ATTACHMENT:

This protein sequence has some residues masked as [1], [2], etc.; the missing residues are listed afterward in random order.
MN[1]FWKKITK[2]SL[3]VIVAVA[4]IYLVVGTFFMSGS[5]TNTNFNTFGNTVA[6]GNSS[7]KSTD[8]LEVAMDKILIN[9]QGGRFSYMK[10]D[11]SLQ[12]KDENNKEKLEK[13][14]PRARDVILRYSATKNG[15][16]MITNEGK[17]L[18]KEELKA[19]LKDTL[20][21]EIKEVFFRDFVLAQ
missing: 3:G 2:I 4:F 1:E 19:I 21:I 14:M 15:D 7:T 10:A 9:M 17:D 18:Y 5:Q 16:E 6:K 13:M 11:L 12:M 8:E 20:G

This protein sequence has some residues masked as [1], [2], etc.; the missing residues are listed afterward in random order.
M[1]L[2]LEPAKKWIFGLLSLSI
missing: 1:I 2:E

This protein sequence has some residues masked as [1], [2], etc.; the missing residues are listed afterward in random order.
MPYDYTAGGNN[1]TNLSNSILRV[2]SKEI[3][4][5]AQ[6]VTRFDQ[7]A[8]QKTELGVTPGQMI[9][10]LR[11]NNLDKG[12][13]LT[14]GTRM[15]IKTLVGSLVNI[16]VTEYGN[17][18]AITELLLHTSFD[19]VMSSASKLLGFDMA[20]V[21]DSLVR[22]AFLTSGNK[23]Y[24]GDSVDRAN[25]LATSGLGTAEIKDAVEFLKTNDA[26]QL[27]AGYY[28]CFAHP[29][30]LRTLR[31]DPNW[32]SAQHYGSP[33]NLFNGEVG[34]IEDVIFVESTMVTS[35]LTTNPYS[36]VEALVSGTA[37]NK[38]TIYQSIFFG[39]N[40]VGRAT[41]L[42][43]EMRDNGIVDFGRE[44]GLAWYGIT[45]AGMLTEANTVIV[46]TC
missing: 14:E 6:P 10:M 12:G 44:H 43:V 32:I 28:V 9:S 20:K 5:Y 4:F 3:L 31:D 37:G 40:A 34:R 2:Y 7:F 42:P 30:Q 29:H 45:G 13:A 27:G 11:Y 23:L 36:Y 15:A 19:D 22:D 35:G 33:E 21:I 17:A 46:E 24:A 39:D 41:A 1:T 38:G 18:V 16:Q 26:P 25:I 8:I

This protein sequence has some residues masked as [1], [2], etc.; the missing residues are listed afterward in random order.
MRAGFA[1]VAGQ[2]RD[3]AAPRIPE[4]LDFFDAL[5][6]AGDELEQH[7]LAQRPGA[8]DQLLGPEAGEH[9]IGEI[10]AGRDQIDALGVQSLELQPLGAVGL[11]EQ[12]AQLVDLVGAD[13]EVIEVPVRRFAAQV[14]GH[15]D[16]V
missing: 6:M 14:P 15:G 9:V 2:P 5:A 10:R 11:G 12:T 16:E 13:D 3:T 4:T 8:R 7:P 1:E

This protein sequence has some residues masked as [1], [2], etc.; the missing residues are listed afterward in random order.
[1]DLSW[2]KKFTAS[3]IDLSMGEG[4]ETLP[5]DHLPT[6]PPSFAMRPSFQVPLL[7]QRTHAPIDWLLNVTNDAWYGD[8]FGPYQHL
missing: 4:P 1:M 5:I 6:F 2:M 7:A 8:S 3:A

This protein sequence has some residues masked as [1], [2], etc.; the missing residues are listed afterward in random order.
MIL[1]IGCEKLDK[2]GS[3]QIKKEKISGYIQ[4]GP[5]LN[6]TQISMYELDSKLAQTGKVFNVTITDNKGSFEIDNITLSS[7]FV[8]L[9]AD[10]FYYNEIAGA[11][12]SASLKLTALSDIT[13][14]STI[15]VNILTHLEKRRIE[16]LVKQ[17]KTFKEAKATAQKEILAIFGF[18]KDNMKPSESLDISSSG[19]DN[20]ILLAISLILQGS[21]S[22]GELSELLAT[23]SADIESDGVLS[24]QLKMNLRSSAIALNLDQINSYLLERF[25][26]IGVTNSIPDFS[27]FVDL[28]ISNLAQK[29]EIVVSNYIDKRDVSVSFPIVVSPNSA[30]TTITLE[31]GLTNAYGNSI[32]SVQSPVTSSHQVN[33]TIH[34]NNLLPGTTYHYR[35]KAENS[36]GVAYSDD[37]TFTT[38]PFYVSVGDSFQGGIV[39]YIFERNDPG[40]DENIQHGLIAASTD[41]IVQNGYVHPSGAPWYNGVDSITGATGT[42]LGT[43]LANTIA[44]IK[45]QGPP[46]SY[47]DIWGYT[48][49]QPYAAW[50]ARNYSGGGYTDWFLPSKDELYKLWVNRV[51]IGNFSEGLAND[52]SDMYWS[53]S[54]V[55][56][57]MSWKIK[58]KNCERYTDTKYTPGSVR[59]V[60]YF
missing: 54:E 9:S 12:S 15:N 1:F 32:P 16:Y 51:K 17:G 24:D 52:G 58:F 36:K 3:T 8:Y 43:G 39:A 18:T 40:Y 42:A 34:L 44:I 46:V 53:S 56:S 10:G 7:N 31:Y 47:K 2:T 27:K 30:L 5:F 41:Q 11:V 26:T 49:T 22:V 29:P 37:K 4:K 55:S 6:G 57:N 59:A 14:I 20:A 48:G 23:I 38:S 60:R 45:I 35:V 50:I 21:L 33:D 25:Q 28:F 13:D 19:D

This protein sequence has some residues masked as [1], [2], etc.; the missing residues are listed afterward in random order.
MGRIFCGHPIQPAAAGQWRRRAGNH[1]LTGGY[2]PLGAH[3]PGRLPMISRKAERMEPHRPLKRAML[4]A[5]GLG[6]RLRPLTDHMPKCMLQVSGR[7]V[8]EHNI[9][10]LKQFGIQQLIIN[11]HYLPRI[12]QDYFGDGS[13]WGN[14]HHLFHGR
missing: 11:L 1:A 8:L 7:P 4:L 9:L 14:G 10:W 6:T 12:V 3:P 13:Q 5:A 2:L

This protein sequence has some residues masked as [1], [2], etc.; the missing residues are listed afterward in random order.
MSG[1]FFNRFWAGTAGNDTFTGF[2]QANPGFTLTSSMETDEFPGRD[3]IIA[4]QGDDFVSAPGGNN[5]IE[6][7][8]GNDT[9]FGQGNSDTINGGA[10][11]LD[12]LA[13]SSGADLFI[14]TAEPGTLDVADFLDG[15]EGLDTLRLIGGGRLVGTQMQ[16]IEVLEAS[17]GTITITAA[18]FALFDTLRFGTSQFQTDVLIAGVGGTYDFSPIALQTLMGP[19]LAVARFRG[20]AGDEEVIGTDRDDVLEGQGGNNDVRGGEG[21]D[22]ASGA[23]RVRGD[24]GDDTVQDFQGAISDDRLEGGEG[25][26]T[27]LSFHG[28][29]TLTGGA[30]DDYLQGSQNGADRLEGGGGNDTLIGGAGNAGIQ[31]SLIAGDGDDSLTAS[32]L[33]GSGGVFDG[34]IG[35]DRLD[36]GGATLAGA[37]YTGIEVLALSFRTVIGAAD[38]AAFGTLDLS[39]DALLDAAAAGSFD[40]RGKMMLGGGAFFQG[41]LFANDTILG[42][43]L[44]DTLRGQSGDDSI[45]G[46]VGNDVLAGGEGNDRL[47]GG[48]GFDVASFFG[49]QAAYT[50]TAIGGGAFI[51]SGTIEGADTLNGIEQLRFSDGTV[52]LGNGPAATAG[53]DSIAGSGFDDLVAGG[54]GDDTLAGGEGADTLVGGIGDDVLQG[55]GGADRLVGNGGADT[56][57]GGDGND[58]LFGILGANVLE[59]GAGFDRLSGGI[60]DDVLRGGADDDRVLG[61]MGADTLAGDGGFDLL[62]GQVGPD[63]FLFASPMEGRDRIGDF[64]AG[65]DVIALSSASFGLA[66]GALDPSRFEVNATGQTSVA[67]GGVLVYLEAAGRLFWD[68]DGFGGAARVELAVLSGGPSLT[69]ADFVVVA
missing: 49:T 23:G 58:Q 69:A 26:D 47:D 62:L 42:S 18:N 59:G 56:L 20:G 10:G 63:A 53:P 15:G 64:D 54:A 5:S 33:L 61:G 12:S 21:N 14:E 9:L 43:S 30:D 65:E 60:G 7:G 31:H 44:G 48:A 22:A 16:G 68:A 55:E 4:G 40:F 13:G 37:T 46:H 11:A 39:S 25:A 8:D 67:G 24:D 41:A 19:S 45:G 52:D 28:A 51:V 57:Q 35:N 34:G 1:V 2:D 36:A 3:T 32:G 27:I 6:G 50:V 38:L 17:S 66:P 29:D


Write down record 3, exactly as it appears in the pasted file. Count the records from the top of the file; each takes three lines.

This protein sequence has some residues masked as [1], [2], etc.; the missing residues are listed afterward in random order.
MPYDYTAGGNN[1]TNLSNSILRV[2]SKEI[3][4][5]AQ[6]VTRFDQ[7]A[8]QKTELGVTPGQMI[9][10]LR[11]NNLDKG[12][13]LT[14]GTRM[15]IKTLVGSLVNI[16]VTEYGN[17][18]AITELLLHTSFD[19]VMSSASKLLGFDMA[20]V[21]DSLVR[22]AFLTSGNK[23]Y[24]GDSVDRAN[25]LATSGLGTAEIKDAVEFLKTNDA[26]QL[27]AGYY[28]CFAHP[29][30]LRTLR[31]DPNW[32]SAQHYGSP[33]NLFNGEVG[34]IEDVIFVESTMVTS[35]LTTNPYS[36]VEALVSGTA[37]NK[38]TIYQSIFFG[39]N[40]VGRAT[41]L[42][43]EMRDNGIVDFGRE[44]GLAWYGIT[45]AGMLTEANTVIV[46]TC
missing: 14:E 6:P 10:M 12:G 44:H 43:V 32:I 28:V 9:S 20:K 5:Y 4:F 3:L 31:D 37:G 40:A 34:R 2:Y 7:F 42:P 30:Q 29:H 45:G 13:A 27:G 11:Y 23:L 36:Y 15:A 19:D 22:D 35:G 33:E 21:I 17:A 46:E 24:A 39:D 41:A 1:T 38:G 18:V 16:Q 26:P 25:I 8:I